I never read Colfier’s novels as a child, but I did read a bit of the first one in order to write this piece. Needless to say, it was not a successful experience. From what I could gather, the novels follow the exploits of a twelve-year-old who is the head of a crime family? Also, there’s high fantasy concepts like elves, trolls, dwarves and fairies? Colfier has stated in the past that he feels the novels are akin to “Die Hard with fairies,” and like, I guess?

It’s impossible to tell what Die Hard with fairies actually looks like, because supposedly Artemis Fowl the film makes numerous deviations from its original source material. Supposedly, novel Artemis is a bit of an anti-hero, a genius twelve-year-old with a somewhat myopic understanding of the world, who learns its complexities, and subsequently how to be a better person, as a result of working with fairies. Film Artemis (Ferida Shaw) retains the genius element, but removes the anti-hero one. Young Fowl the film character has very few characteristics, but two are notable. One, he’s still a precocious genius, and two he really loves his father (Colin Farrell), who is also named Artemis Fowl and is actually the criminal mastermind of the family. Fowl is captured from his yacht by a mysterious hooded figure, who gives him three days to recover a artifact (McGuffin) named the Aculos.

Artemis Fowl slims two action packed novels into one breakneck novel, a choice that makes some sense if you think about it in terms adapting an eight-novel franchise into a filmic one, but makes little sense when you consider how dense this plot winds up becoming as a result. I really have little capability to describe what really happens in this film. There’s an elven war room led by Judi Dench, Josh Gad plays a massive dwarf, young Artemis wears sunglasses because the film that Branagh really wants to emulate here is Gordy.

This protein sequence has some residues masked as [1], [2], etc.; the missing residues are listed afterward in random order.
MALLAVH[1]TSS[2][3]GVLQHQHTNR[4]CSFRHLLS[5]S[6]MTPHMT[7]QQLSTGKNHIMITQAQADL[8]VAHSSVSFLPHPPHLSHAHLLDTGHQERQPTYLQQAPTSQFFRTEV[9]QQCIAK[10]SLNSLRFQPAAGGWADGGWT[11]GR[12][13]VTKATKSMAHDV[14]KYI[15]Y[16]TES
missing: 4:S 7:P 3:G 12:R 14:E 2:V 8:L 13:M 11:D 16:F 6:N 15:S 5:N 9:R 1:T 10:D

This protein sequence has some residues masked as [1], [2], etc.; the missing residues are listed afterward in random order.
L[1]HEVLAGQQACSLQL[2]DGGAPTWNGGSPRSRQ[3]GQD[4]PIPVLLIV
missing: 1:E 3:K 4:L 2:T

I completely forgot! Kenneth Branagh is the director of Artemis Fowl, which is bizarre to say the least. None of the direction here particularly stands out, which suggests that Branagh’s influence is either minimal, or he was determined as possible to make an extremely boring film. The film feels like an A.I. was forced to watch and read a 1000+ hours worth of action-science fiction films, and then spit out its best approximation of what a children’s fantasy YA film would look like. There’s an abundance of a fake looking jade green in this film, seemingly for no other reason than it’s a colour traditionally associated with science-fiction. None of the CGI is particularly convincing. There’s a madcap scene with a troll and seems disjunctively edited to all hell.

This is pretty much all I have to say about Artemis Fowl the film in a vacuum. As a film, there’s very little to talk about aside from the fact that it feels like this was culled straight from the depths of market testing hell. More interesting is the fact that this film cost an estimated 125 million dollars and has now officially died a quick and painless death on Disney+. Before the pandemic hit this film was scheduled for a theatrical release roughly around the same time that it was unceremoniously dumped onto Disney+, which suggests that the film was either completed or in need of minimal work by March of 2020.